- Autocrit (or similar program) for writing issues such as overuse of certain words, pacing, dialogue, etc.
- Send the manuscript to a professional editor.
4. Prepare your book for publication.
- Make changes suggested by the editor. Spellcheck again.
- Create an audiobook (optional) or at least read through your manuscript out loud. You will catch typos, superfluous tags, adverbs, and clumsy writing if you take the time to read your text out loud. This step is well worth it. Make changes so the audio matches the text version exactly.
- Obtain a separate ISBN for every version of your book (digital, print, hardback, audio) from Bowker Identifier Services. When your book is ready for publication, you can also copyright your novel at Bowker. You will need the ISBN when you upload your files to your sales partners. Most sales partners provide a barcode for the back cover, so I never pay for barcodes anymore.
- Prepare your digital files for publication. I use a program called Vellum that creates a beautiful product for digital and print, and churns out all the different formats you will need for uploading to distributors, including the PDF that will give you a page count for the Amazon cover template and review sites.
- Upload the cover and content files to the presale area of your sales partners.
- Decide how you will distribute. Only via Amazon Kindle Unlimited? Amazon takes a high percentage and wants exclusive distribution of your book.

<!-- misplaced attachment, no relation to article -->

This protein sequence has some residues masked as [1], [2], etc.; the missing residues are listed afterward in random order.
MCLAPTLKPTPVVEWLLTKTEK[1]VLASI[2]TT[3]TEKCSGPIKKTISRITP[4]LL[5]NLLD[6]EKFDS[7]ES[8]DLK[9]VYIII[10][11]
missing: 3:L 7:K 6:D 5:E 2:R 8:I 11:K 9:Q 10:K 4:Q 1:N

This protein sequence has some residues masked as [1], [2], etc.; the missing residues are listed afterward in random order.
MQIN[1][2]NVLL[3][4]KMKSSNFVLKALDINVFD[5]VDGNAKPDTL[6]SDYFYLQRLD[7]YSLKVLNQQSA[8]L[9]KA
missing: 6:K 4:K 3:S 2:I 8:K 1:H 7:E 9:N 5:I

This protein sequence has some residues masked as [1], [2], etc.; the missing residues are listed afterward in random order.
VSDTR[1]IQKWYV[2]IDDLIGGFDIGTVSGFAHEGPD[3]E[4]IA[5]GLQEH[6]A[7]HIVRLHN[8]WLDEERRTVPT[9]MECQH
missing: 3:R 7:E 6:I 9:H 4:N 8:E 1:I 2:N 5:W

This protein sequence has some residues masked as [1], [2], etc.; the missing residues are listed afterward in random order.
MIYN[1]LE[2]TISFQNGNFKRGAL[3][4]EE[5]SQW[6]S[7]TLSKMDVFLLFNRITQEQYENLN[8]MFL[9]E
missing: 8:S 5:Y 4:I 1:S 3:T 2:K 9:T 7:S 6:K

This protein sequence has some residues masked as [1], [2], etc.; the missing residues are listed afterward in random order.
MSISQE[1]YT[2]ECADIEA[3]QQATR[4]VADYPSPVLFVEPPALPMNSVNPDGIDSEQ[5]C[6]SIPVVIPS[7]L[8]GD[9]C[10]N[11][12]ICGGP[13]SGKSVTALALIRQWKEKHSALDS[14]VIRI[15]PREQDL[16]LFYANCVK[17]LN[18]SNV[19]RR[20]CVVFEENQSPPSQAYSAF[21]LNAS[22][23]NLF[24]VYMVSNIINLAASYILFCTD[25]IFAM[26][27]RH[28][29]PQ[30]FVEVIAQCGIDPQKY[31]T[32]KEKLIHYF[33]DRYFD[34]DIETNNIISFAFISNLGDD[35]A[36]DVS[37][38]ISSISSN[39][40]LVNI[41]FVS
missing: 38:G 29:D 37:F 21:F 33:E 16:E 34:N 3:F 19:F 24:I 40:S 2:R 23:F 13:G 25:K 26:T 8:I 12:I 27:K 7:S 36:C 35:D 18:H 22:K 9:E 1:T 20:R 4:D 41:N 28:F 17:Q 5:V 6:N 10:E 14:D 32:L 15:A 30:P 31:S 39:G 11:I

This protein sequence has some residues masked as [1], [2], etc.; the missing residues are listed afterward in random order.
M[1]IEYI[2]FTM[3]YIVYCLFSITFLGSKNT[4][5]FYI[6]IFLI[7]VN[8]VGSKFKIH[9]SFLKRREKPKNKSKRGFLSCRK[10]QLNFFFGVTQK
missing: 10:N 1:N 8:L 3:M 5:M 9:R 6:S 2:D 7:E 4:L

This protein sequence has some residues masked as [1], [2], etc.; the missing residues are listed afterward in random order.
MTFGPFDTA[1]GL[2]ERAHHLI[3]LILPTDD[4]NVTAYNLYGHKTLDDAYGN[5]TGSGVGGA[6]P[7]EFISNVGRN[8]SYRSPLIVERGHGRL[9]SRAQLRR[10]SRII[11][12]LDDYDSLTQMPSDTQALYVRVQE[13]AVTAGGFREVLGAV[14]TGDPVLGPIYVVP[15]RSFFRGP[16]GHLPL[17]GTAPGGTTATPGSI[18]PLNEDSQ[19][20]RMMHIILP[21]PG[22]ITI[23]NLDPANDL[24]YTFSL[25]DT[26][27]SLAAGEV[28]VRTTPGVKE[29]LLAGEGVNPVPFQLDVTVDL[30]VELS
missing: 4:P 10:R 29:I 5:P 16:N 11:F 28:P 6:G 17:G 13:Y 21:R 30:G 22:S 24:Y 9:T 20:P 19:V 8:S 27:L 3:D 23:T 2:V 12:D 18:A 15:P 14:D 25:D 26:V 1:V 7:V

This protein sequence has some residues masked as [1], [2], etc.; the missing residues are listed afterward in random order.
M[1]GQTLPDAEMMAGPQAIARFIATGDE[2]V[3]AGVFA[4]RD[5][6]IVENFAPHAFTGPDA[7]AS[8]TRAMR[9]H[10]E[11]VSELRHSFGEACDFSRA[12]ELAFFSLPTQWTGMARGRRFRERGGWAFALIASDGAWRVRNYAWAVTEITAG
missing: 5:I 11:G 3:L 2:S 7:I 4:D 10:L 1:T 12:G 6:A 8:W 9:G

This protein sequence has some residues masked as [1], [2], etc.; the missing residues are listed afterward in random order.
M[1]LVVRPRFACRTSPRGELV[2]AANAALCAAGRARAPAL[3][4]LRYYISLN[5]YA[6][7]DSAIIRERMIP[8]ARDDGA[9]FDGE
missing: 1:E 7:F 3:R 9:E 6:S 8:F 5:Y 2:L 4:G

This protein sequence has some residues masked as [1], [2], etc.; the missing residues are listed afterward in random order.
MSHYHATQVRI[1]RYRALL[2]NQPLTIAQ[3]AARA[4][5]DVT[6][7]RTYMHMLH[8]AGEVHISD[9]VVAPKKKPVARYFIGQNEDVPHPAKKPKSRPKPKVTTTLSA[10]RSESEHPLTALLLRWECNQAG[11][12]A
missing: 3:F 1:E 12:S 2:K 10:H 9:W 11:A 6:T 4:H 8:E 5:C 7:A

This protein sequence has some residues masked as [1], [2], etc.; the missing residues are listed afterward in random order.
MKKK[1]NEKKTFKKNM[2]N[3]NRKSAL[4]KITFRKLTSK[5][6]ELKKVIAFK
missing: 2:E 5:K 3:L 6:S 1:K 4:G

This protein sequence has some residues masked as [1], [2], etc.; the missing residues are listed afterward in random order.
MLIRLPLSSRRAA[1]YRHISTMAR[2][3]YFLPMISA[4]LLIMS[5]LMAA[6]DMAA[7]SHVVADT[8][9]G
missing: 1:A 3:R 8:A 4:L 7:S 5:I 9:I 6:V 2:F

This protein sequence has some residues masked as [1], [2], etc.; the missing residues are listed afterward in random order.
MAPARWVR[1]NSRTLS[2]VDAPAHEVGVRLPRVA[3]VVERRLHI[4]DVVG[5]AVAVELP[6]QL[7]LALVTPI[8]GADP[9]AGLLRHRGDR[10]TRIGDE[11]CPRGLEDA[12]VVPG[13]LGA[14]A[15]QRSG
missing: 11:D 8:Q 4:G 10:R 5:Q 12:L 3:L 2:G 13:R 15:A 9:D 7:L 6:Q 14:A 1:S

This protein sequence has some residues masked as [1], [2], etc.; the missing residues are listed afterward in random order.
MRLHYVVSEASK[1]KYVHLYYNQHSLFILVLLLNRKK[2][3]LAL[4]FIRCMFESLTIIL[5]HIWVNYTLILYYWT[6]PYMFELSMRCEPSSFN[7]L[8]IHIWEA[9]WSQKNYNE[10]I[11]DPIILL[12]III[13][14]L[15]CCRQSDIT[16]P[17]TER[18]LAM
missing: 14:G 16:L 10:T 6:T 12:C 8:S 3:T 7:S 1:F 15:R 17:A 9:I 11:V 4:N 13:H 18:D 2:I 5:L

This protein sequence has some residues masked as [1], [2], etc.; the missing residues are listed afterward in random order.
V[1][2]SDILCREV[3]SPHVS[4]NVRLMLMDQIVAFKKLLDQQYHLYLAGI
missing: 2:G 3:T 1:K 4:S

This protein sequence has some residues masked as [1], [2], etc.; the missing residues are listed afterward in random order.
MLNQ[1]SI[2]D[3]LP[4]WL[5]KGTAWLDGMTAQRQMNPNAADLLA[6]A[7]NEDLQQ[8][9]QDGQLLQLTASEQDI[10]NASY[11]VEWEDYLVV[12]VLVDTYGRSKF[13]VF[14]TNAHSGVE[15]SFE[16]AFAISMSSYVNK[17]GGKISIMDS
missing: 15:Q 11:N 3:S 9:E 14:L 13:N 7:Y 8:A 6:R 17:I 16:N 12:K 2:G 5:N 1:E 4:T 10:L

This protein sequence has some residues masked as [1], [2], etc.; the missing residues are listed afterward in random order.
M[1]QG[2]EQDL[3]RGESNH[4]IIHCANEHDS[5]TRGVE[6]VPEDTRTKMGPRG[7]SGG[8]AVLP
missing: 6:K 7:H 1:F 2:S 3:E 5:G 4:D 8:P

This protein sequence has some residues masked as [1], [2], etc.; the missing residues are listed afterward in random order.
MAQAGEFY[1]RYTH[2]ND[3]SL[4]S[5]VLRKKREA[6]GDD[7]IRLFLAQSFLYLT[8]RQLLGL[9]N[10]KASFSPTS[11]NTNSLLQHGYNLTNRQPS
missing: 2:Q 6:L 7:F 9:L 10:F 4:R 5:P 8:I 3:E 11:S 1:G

- I distribute my book on Amazon (not Kindle Unlimited) and Draft2Digital, which distributes to multiple platforms such as Apple, Barnes&Noble, Google, etc. Their royalty share is less than Amazon, so you make more per book. Plus, they provide a universal link that updates automatically when a new partner comes on board. That means you don’t have to constantly update your website and social media links.
- For audiobooks, I use Findaway Voices. They distribute to ACX (Audible) as well as many other outlets, including libraries. I’ve had better sales using this strategy than using ACX alone.
5. Send out the ARC (Advanced Reader Copy) for reviews.
- BookSirens, HiddenGems, NetGalley, etc. Readers read for free. Authors pay a fee per reader. Readers post reviews to the sites of your choosing.
- Kirkus Reviews and other professional review sites. (Pricey)
- BookBub Ads and Features (Pricey but effective.)
- Ask your street team to read and post reviews on Amazon, B&N, Goodreads, etc.
- The more reviews you get, the more credibility your book will have.
- Gird your loins for the review process, LOL.
6. Hype your book’s launch.
- Ask your friends and fans to buy the book on launch date. You want to have as many sales that day as possible.
- Use direct mail, newsletters, blog posts, Facebook Groups, X, etc.
- There are tons of classes and books that can help you navigate the marketing process.
- Marketing is the bane of most writers, but it’s as inevitable as writing a synopsis. You just have to do it.
It’s easy to self-publish. Thousands of people are doing it every week. The difficult part for a new writer is how to stand out in the crowd. One way gain readership is by following the steps above to create an error-free product with quality content and cover and by getting good reviews. The above steps might sound daunting, but the process creates a much better outcome than if you just slap up a Word document to Amazon and walk away.
The real work comes after you self-publish. Marketing. But that’s a story for another time…